End of the World Party (Just in Case)
Blue Note Records
An apocalyptic mood fills the air in the run-up to the 2004 presidential election, and Medeski, Martin & Wood, in titling their fifth Blue Note release End of the World Party, attempt to leaven their collective dread with wry humor. MMW has furloughed producer Scott Harding (aka Scotty Hard), opting this time for John King of the famed Dust Brothers, whose sonic innovations include Beck's Midnite Vultures and the Beastie Boys' Paul's Boutique. Sex Mobbers Steven Bernstein and Briggan Krauss drop in for the biting "Sasa," as does fellow Downtowner Marc Ribot, who stays for three other numbers.
First thing that jumps out? The hefty tone of Chris Wood's acoustic bass, particularly the bowed riffs on "Anonymous Skulls" and the title track, but also the pizzicato of tunes like "Reflector" and "Ice." While MMW has little if anything in common with the Bad Plus, John King's low-end theory brings to mind BP producer Tchad Blake's. The record is thick with breakbeats of the "illy B" variety, not to mention Medeski's coal-dirty vintage keys. King adds unpredictable white-noise effects, street-corner samples and, as the liner says, "a little of this, a little of that."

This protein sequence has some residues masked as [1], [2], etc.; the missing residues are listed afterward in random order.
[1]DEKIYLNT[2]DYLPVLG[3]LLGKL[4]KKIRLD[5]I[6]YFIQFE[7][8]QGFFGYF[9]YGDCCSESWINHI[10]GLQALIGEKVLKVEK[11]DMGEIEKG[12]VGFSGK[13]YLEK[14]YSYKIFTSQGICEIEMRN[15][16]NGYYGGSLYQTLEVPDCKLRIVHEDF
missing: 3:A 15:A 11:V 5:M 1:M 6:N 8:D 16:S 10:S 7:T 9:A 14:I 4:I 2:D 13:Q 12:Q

There is a Gothic flavor to the opener; it sounds like something experimental electronica artist ?-Ziq might dream up. The mood remains somewhat dark until track five, "New Planet." Ribot is at his rockingest, setting a Hendrixian tone on the closing "Queen Bee," although Medeski's palette here recalls the Doors or even the Guess Who. "Curtis" finds the band at its most noodly and least interesting; far better, the mini-medley "Midnight Poppies/Crooked Birds" segues from a downtempo murmur to a party groove reminiscent of Pizzicato 5.
Despite their occasional meandering, MMW shows once again that retro and modern, analog and cyborg, can flow quite naturally in the same musical sentence.